Intellectual property is, for many companies, an irreplaceable asset. Strategic IP management allows businesses to reap the full benefit of their investments in research and development as well as mergers and acquisitions. Managing IP, including patents, requires:
- Valuing IP based on novelty, strength, potential profit, and other factors.
- Protecting technologies, prioritizing protection for IP that fits within your IP strategy and offers the most value (or potential value).
- Proactively defending protected technologies from infringement.
- Monetizing IP using a variety of strategies, including new or improved products, licensing, and sale.
These functions are incredibly important to the ROI a company sees on its intellectual property. The right IP management decisions are the difference between a successful business and an organization that falls victim to a rapidly changing competitive landscape.
Best Practices for Managing IP Assets
IP management is a nuanced business practice that is different for every entity. It depends on how your organization generates valuable intellectual property, what industry you operate in, and many other factors—some quite large and others more minute. Regardless, these best practices can help your organization think strategically about how you manage your IP assets.
1. Review Often
Some industries move faster than others, making this best practice even more important. Regardless of how quickly the technology landscape around your products change, you should review your patents and other IP regularly. A tool like IP.com’s Patent Vitality Report (PVR) makes it easy for organizations to understand the value and validity of their IP assets based on overall strength, litigation risk, monetization potential, new technology value, and patent quality.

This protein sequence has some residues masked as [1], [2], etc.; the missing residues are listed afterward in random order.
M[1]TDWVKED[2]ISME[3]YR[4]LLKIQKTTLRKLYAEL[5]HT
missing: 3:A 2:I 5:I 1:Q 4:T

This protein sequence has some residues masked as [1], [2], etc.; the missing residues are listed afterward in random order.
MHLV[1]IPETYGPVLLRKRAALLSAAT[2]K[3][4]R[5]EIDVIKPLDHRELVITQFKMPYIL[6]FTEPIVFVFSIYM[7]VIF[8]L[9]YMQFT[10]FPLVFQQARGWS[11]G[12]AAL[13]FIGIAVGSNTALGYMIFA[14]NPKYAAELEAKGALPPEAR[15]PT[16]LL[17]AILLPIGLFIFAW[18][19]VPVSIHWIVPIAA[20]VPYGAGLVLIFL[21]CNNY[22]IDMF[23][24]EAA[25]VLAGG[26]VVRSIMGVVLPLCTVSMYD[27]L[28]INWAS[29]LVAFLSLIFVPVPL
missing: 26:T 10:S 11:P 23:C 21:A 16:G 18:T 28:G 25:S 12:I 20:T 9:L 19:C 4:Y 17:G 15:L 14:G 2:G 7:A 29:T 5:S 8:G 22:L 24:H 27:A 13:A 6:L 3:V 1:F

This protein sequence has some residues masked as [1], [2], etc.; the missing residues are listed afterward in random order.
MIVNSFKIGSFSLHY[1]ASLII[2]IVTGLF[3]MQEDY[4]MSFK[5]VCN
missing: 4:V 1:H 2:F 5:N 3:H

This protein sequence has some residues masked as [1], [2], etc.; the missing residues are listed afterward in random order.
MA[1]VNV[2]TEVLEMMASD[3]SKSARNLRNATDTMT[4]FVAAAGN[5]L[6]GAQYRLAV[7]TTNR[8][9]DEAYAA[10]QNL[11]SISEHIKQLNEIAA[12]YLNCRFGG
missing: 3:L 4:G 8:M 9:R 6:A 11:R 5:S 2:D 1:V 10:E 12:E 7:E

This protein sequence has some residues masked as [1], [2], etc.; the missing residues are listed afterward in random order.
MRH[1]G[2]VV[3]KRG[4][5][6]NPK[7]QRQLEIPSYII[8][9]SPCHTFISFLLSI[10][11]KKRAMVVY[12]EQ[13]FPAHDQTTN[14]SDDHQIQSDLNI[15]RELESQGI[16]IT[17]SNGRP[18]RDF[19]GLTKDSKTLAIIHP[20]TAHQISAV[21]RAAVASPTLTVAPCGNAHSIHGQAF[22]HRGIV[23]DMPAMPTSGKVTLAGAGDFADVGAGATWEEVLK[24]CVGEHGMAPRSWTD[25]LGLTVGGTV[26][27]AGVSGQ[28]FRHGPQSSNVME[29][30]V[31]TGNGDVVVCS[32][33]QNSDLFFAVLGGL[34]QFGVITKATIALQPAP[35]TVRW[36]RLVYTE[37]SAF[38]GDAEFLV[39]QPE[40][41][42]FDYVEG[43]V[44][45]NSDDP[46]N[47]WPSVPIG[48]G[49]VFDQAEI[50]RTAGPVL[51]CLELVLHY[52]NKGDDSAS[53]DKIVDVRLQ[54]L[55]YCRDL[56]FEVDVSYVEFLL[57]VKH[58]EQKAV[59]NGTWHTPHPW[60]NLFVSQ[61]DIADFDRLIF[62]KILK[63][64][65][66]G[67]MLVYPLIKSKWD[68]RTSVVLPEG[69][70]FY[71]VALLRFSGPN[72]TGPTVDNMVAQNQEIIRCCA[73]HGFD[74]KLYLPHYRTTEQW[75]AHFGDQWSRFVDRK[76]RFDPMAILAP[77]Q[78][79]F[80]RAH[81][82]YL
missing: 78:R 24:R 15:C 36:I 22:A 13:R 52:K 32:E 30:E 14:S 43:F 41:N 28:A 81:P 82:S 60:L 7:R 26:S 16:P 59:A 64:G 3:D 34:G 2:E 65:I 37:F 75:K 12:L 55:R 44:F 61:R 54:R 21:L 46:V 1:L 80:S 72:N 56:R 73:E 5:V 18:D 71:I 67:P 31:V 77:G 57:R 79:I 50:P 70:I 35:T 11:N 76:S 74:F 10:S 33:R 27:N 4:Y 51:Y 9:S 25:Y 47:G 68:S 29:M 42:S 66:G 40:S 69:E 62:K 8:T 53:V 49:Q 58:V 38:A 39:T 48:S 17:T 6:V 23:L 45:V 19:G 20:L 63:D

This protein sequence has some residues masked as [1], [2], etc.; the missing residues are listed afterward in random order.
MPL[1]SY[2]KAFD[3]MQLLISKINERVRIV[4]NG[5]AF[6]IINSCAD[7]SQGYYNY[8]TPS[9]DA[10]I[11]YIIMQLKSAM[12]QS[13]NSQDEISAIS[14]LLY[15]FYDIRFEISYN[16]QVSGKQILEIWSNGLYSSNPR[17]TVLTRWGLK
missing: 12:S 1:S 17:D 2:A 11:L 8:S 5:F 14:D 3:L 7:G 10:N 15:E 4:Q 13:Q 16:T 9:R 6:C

2. Make Data-Driven Decisions
With an up-to-date snapshot of your IP assets, you can make decisions about valuation, protection, infringement, and monetization based on data. Tracking the ratio of invention disclosures to patent applications to granted patents helps companies understand both the quantity and quality of their inventions. The right IP management tools can also visualize important data to make it more actionable, especially for executives.
3. Centralize Management
Intellectual property management encompasses many business functions. As an organization’s IP portfolio grows, managing it becomes more important, as well as more time-consuming and complex. Giving an individual or team ownership of IP management streamlines the process and creates a clear point of contact during any necessary cross-team collaboration. A software solution, overseen by the team that owns IP management, can be helpful in the process as well.
4. Mitigate Risk
Innovative IP is incredibly valuable to its owner but that value is not without risk. In order to mitigate the risk IP inherently carries with it, risks must first be identified. Your intellectual property management processes should consider risks and work to eliminate them. Technologies must be kept secret until protected; otherwise, an innovation may not be eligible for a patent at all. This requires educating employees on IP rights. IP must also be protected from interested third parties, including competitors, hackers, and governments.